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Food processing facilities turn out many products that nourish and feed our human communities; however, they also provide an attractive environment to encourage the growth of potentially harmful microbiological communities. How does your operation address these risks? Through recent visits to production environments, we know how much effort goes into building sanitation programs that maintain hygienic conditions to protect the health of the intended human consumers. We’re also familiar with the complex codes and regulations, such as FSMA (Food Safety Modernization Act) and CFR Title 21: Food and Drugs, that exist to address the importance of proper food safety standards in food plants. Now more than ever, it’s important to know where to start when it comes to food safety.
Cleaning and sanitizing certainly go together, but are separate processes that achieve different outcomes. A GMP Training Module from the Cornell Charles H. Dyson School of Applied Economics and Management offers great definitions of cleaning and sanitizing. Basically, cleaning involves the removal of dirt, residue, and debris from the surface of bench tops, equipment, floors, and other surfaces in a food plant, and is performed prior to a sanitizing process. An effective sanitizing program is designed to reduce the number of pathogenic microorganisms such as bacteria, viruses, yeasts, and molds on a cleaned surface to acceptable levels through thermal or chemical means.
Cleaning and sanitizing procedures are unique to each food processing facility, and there’s no template. We have come to learn that building design, temperature, humidity, and oxygen content all factor in when considering a sanitation program. Also, the type of equipment present and the type of debris and microbiological risks involved will influence the program and affect the frequency and the type of cleaning and sanitizing procedures necessary. We’ve observed that many successful food processors designate a food safety team to determine the appropriate methods to maintain a hygienic environment for production. We’d like to hear about your sanitation program and experiences you’ve had at your facility.
The object of a cleaning process is to capture and remove food soils and then wash them away. Thorough cleaning of an area supports the integrity of an effective sanitizing process, and cleaning comes before sanitizing in every program. A soap- or detergent-based cleaning compound helps to emulsify fats and suspend undesired particulates in order to properly remove them from the area being cleaned. Cleaning compounds can neutralize many sanitizing agents, so they also must be completely rinsed before proceeding. This kind of information is typically readily available from your chemical supplier, so it’s a good idea to work with one who can provide you the knowledge and documentation you need relative to chemicals used in your program.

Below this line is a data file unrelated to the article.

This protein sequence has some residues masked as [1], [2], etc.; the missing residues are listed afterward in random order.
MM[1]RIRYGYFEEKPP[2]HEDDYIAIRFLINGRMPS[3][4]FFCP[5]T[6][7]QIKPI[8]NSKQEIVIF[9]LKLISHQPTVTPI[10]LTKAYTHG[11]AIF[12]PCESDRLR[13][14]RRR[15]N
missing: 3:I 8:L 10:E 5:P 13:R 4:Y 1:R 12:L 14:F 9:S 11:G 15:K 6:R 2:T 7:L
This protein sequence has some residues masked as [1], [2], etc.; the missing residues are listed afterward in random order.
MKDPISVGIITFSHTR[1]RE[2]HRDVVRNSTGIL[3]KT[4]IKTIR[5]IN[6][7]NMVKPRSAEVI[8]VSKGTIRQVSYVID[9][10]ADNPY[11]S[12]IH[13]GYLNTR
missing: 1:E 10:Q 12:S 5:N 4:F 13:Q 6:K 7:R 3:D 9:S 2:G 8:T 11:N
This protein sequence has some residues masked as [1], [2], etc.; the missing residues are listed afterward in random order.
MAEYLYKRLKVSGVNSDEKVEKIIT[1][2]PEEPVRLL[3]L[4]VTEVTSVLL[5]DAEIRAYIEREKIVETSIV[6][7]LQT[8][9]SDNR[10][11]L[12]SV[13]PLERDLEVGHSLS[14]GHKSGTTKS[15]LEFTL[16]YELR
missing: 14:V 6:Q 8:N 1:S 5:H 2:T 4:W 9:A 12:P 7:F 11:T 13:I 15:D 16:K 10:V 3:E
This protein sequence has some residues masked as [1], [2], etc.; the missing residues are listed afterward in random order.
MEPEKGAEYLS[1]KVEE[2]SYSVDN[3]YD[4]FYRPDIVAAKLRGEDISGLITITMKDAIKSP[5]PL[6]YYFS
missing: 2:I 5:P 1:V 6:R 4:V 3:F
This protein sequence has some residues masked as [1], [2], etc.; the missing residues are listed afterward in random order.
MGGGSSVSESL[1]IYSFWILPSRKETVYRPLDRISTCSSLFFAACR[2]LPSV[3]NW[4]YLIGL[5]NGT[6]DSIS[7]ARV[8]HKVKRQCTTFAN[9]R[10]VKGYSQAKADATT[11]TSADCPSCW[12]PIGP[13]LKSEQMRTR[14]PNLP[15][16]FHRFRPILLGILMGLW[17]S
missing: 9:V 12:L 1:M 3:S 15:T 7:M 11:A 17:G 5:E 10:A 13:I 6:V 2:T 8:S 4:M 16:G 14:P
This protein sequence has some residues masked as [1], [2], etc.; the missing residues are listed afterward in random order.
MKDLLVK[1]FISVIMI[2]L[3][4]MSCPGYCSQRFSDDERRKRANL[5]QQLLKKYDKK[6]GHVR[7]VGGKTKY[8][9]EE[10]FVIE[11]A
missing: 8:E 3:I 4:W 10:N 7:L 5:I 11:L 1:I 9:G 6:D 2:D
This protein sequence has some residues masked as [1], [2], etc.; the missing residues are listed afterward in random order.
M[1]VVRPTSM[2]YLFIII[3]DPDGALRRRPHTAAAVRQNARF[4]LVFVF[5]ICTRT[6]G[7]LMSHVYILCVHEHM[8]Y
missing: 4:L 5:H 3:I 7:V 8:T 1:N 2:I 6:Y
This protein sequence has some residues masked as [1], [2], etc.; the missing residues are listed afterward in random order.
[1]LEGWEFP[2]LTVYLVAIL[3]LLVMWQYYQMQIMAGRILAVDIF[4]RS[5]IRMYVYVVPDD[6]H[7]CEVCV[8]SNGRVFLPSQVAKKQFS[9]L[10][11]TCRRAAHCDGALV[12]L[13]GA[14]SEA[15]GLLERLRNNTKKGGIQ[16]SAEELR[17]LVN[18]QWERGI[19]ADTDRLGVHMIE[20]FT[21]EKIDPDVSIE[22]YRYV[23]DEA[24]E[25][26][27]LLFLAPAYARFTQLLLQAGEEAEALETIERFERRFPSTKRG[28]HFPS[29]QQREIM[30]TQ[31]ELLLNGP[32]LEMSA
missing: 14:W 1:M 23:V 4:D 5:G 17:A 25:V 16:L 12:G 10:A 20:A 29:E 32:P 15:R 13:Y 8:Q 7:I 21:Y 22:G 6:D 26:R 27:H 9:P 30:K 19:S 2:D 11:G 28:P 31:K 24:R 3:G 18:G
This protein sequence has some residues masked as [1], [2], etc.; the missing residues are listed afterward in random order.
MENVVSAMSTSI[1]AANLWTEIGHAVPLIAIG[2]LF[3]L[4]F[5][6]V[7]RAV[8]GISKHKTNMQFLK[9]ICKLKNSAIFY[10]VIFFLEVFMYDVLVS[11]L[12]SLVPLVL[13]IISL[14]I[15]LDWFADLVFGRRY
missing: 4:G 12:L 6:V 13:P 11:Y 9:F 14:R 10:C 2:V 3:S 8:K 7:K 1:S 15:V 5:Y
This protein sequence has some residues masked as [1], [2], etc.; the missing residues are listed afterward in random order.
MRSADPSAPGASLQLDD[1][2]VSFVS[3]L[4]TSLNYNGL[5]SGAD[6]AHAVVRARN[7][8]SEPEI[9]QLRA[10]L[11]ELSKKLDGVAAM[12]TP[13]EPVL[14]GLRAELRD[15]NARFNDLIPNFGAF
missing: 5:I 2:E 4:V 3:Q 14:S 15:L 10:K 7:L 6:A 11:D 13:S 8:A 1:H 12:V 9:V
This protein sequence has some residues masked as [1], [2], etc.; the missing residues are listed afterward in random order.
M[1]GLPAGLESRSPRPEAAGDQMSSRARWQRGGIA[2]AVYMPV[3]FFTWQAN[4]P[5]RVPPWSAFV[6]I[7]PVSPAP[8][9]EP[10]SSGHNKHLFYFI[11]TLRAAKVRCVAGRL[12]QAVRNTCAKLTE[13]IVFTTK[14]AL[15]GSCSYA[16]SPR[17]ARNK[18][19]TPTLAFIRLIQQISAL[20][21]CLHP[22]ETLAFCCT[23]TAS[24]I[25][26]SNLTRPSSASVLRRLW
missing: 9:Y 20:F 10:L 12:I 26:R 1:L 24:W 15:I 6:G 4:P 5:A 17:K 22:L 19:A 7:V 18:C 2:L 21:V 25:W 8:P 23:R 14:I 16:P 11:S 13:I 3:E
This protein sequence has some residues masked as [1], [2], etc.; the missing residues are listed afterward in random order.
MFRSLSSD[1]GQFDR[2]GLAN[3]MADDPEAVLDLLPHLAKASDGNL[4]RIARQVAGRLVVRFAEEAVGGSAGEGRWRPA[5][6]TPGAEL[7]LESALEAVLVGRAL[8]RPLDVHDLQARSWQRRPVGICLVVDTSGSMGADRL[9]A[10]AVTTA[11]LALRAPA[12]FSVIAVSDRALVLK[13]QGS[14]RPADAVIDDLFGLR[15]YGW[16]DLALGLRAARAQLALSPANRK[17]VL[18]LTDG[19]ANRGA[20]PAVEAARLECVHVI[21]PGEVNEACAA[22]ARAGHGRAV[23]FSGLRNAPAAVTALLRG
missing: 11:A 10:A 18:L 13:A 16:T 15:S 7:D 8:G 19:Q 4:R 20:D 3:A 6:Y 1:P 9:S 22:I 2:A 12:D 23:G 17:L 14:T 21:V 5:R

An effective sanitizing procedure is another piece of the puzzle in maintaining a hygienic environment for food processing. Microbiological risks are not controlled through good cleaning procedures alone. Your facility’s food safety team may rely on a variety of methods to ensure that the overall sanitation program achieves the desired reduction of microbial populations.
Cleaning and sanitizing programs are a critical part of every food processing operation. Our experience has taught us that designating one employee to be responsible for the oversight of food safety efforts is a good approach, and supporting that person with a team is even better. We’d like to hear about your sanitation program and the ways your food operation is going above and beyond for food safety. If you’re a new employee at your plant, or you’re just starting to learn about cleaning and sanitizing, download our basic checklist of factors to consider for cleaning and sanitizing. And tell us about your experience with sanitation: what does the process look like at your facility? What methods have you found useful?
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